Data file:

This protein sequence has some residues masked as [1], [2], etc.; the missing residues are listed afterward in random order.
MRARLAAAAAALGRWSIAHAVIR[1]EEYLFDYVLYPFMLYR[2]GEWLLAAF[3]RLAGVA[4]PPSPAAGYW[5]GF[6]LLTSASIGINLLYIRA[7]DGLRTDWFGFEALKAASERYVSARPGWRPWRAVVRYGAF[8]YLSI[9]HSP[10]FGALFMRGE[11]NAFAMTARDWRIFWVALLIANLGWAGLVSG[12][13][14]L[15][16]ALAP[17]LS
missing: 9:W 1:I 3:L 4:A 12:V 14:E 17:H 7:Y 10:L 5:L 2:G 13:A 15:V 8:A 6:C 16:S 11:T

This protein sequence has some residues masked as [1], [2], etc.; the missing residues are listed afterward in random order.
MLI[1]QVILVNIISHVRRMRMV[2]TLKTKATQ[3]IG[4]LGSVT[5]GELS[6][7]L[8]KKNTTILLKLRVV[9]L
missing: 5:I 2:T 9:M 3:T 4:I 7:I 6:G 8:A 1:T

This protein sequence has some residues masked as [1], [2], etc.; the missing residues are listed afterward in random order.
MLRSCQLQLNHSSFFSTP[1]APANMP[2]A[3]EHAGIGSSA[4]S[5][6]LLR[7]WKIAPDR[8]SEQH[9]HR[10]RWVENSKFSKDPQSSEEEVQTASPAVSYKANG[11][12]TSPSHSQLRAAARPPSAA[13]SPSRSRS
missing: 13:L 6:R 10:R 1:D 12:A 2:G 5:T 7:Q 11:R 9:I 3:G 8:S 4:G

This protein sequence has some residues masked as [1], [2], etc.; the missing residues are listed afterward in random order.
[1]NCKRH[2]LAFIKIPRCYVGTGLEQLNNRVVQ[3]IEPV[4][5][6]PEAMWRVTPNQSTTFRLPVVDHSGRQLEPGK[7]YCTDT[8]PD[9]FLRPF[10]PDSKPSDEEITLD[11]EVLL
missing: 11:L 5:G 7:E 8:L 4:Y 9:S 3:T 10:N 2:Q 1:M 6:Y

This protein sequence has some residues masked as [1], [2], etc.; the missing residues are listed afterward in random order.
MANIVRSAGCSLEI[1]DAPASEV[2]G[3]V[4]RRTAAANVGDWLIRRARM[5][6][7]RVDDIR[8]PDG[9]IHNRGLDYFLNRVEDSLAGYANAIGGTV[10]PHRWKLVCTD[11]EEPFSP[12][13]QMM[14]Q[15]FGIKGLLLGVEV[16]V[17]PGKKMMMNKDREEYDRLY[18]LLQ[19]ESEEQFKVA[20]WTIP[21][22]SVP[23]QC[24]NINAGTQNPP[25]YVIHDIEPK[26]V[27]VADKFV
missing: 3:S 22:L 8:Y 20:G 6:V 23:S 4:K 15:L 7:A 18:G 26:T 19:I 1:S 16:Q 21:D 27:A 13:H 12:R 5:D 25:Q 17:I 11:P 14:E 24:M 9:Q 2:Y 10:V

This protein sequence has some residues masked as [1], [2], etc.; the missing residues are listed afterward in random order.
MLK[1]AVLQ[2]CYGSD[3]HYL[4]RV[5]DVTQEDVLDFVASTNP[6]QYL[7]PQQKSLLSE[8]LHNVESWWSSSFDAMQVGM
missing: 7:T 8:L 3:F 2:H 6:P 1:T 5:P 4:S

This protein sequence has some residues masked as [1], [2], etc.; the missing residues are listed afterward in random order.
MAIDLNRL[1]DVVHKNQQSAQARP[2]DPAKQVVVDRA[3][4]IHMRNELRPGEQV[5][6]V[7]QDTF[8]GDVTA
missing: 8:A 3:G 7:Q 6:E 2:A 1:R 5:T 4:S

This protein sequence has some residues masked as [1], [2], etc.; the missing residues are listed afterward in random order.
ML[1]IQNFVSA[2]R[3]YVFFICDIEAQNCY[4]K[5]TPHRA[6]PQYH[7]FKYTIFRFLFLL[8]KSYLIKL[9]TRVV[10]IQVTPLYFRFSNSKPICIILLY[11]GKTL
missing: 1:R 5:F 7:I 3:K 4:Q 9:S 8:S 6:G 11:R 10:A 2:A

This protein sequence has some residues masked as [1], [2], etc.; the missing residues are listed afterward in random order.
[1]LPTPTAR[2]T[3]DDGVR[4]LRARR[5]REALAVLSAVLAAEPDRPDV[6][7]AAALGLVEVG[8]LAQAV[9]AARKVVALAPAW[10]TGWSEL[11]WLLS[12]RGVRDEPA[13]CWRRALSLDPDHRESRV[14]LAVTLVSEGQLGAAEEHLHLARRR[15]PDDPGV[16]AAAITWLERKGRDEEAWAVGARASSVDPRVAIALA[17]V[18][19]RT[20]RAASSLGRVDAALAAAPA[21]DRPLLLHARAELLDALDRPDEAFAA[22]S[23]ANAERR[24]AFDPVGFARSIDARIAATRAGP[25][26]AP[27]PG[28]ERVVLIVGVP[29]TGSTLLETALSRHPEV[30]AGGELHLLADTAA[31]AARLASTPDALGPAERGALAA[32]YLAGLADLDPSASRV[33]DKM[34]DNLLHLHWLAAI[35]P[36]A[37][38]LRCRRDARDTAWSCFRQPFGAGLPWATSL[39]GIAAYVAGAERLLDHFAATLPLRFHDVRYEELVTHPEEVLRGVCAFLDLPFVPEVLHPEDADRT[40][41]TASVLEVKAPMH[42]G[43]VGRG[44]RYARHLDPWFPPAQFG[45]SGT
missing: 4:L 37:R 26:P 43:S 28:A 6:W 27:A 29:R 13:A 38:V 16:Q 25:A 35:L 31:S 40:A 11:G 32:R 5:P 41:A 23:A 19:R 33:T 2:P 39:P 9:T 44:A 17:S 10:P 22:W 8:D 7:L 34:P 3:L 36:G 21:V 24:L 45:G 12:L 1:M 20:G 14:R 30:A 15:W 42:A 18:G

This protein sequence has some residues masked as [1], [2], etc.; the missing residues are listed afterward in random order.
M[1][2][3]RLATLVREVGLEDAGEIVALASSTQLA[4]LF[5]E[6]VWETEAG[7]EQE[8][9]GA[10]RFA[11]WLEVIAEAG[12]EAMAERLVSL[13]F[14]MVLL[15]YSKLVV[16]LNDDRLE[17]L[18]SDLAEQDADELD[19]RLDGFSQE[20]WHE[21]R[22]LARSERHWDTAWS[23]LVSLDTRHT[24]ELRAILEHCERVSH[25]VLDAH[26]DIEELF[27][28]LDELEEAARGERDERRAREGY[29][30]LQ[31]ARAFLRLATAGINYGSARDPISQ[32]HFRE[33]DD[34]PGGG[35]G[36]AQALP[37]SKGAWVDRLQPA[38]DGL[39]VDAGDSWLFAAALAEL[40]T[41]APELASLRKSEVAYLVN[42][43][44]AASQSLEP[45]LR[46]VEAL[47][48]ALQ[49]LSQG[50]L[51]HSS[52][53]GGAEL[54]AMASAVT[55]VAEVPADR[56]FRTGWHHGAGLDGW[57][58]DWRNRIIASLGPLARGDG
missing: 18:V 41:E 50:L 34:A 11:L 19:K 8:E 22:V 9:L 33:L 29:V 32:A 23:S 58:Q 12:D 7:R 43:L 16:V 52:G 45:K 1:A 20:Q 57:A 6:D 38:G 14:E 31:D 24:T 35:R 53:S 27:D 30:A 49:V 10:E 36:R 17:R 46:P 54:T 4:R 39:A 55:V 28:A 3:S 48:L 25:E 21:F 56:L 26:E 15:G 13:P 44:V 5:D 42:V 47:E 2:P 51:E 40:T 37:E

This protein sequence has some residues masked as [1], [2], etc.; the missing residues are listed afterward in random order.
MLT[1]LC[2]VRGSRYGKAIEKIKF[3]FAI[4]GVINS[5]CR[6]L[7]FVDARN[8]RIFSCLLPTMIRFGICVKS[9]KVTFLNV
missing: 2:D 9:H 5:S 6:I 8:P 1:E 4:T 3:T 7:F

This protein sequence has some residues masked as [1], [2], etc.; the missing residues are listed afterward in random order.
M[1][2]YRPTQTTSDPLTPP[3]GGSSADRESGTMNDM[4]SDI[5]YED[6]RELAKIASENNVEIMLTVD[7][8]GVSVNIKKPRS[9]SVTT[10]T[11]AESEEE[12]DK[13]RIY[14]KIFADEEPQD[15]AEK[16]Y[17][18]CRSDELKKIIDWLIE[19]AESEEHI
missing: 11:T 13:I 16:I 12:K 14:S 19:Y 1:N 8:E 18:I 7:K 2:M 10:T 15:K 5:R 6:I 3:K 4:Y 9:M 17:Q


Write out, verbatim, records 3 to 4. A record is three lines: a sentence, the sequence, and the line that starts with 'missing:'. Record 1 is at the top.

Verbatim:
This protein sequence has some residues masked as [1], [2], etc.; the missing residues are listed afterward in random order.
MLRSCQLQLNHSSFFSTP[1]APANMP[2]A[3]EHAGIGSSA[4]S[5][6]LLR[7]WKIAPDR[8]SEQH[9]HR[10]RWVENSKFSKDPQSSEEEVQTASPAVSYKANG[11][12]TSPSHSQLRAAARPPSAA[13]SPSRSRS
missing: 13:L 6:R 10:R 1:D 12:A 2:G 5:T 7:Q 11:R 9:I 3:G 8:S 4:G

This protein sequence has some residues masked as [1], [2], etc.; the missing residues are listed afterward in random order.
[1]NCKRH[2]LAFIKIPRCYVGTGLEQLNNRVVQ[3]IEPV[4][5][6]PEAMWRVTPNQSTTFRLPVVDHSGRQLEPGK[7]YCTDT[8]PD[9]FLRPF[10]PDSKPSDEEITLD[11]EVLL
missing: 11:L 5:G 7:E 8:L 4:Y 9:S 3:T 10:N 2:Q 1:M 6:Y